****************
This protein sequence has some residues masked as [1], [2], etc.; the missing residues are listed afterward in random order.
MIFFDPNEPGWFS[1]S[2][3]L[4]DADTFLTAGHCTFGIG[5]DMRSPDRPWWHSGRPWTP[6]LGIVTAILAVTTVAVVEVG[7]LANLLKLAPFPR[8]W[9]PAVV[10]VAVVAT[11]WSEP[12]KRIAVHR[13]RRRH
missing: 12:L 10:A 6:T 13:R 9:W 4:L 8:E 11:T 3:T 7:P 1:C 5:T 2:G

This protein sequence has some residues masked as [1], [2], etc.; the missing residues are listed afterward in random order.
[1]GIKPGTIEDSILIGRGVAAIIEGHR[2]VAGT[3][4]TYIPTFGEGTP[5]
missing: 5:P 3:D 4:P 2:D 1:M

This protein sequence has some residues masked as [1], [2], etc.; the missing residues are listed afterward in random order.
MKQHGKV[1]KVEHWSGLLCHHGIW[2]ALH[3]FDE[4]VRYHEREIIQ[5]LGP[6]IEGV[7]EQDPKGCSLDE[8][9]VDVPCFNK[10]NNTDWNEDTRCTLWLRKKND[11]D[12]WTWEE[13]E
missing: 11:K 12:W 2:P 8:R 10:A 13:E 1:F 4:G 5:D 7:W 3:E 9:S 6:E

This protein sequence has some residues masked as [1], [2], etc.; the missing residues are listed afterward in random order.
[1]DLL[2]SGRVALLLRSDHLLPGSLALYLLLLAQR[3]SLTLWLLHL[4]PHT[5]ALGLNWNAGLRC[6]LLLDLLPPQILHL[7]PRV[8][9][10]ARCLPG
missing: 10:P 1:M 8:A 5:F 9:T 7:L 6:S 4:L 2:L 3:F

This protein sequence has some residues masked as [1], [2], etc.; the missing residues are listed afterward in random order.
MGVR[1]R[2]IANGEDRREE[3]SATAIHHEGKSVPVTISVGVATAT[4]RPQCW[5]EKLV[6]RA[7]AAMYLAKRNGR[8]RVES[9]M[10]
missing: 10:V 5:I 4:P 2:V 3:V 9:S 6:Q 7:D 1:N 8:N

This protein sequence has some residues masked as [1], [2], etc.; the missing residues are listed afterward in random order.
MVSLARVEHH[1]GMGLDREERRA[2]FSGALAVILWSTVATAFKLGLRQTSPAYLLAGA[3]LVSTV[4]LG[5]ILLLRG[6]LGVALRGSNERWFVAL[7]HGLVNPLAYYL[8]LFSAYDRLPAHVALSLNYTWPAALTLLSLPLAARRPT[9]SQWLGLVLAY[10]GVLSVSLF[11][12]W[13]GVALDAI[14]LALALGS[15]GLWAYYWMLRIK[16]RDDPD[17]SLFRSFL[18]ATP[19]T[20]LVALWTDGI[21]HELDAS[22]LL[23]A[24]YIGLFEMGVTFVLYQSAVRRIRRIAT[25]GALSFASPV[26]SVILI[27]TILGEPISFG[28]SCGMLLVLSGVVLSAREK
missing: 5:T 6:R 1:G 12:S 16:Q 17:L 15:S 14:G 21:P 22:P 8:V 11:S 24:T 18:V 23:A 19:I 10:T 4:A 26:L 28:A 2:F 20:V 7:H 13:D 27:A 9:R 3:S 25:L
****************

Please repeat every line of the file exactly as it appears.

This protein sequence has some residues masked as [1], [2], etc.; the missing residues are listed afterward in random order.
MIFFDPNEPGWFS[1]S[2][3]L[4]DADTFLTAGHCTFGIG[5]DMRSPDRPWWHSGRPWTP[6]LGIVTAILAVTTVAVVEVG[7]LANLLKLAPFPR[8]W[9]PAVV[10]VAVVAT[11]WSEP[12]KRIAVHR[13]RRRH
missing: 12:L 10:A 6:T 13:R 9:W 4:L 8:E 11:T 3:T 7:P 1:C 5:T 2:G

This protein sequence has some residues masked as [1], [2], etc.; the missing residues are listed afterward in random order.
[1]GIKPGTIEDSILIGRGVAAIIEGHR[2]VAGT[3][4]TYIPTFGEGTP[5]
missing: 5:P 3:D 4:P 2:D 1:M

This protein sequence has some residues masked as [1], [2], etc.; the missing residues are listed afterward in random order.
MKQHGKV[1]KVEHWSGLLCHHGIW[2]ALH[3]FDE[4]VRYHEREIIQ[5]LGP[6]IEGV[7]EQDPKGCSLDE[8][9]VDVPCFNK[10]NNTDWNEDTRCTLWLRKKND[11]D[12]WTWEE[13]E
missing: 11:K 12:W 2:P 8:R 10:A 13:E 1:F 4:G 5:D 7:W 3:E 9:S 6:E

This protein sequence has some residues masked as [1], [2], etc.; the missing residues are listed afterward in random order.
[1]DLL[2]SGRVALLLRSDHLLPGSLALYLLLLAQR[3]SLTLWLLHL[4]PHT[5]ALGLNWNAGLRC[6]LLLDLLPPQILHL[7]PRV[8][9][10]ARCLPG
missing: 10:P 1:M 8:A 5:F 9:T 7:L 6:S 4:L 2:L 3:F

This protein sequence has some residues masked as [1], [2], etc.; the missing residues are listed afterward in random order.
MGVR[1]R[2]IANGEDRREE[3]SATAIHHEGKSVPVTISVGVATAT[4]RPQCW[5]EKLV[6]RA[7]AAMYLAKRNGR[8]RVES[9]M[10]
missing: 10:V 5:I 4:P 2:V 3:V 9:S 6:Q 7:D 1:N 8:N

This protein sequence has some residues masked as [1], [2], etc.; the missing residues are listed afterward in random order.
MVSLARVEHH[1]GMGLDREERRA[2]FSGALAVILWSTVATAFKLGLRQTSPAYLLAGA[3]LVSTV[4]LG[5]ILLLRG[6]LGVALRGSNERWFVAL[7]HGLVNPLAYYL[8]LFSAYDRLPAHVALSLNYTWPAALTLLSLPLAARRPT[9]SQWLGLVLAY[10]GVLSVSLF[11][12]W[13]GVALDAI[14]LALALGS[15]GLWAYYWMLRIK[16]RDDPD[17]SLFRSFL[18]ATP[19]T[20]LVALWTDGI[21]HELDAS[22]LL[23]A[24]YIGLFEMGVTFVLYQSAVRRIRRIAT[25]GALSFASPV[26]SVILI[27]TILGEPISFG[28]SCGMLLVLSGVVLSAREK
missing: 5:T 6:R 1:G 12:S 16:Q 17:L 15:S 14:G 21:P 22:P 8:V 11:S 24:T 18:V 23:A 19:I 10:T 4:A 26:L 28:A 2:F 20:V 7:H 13:D 27:A 9:R 3:S 25:L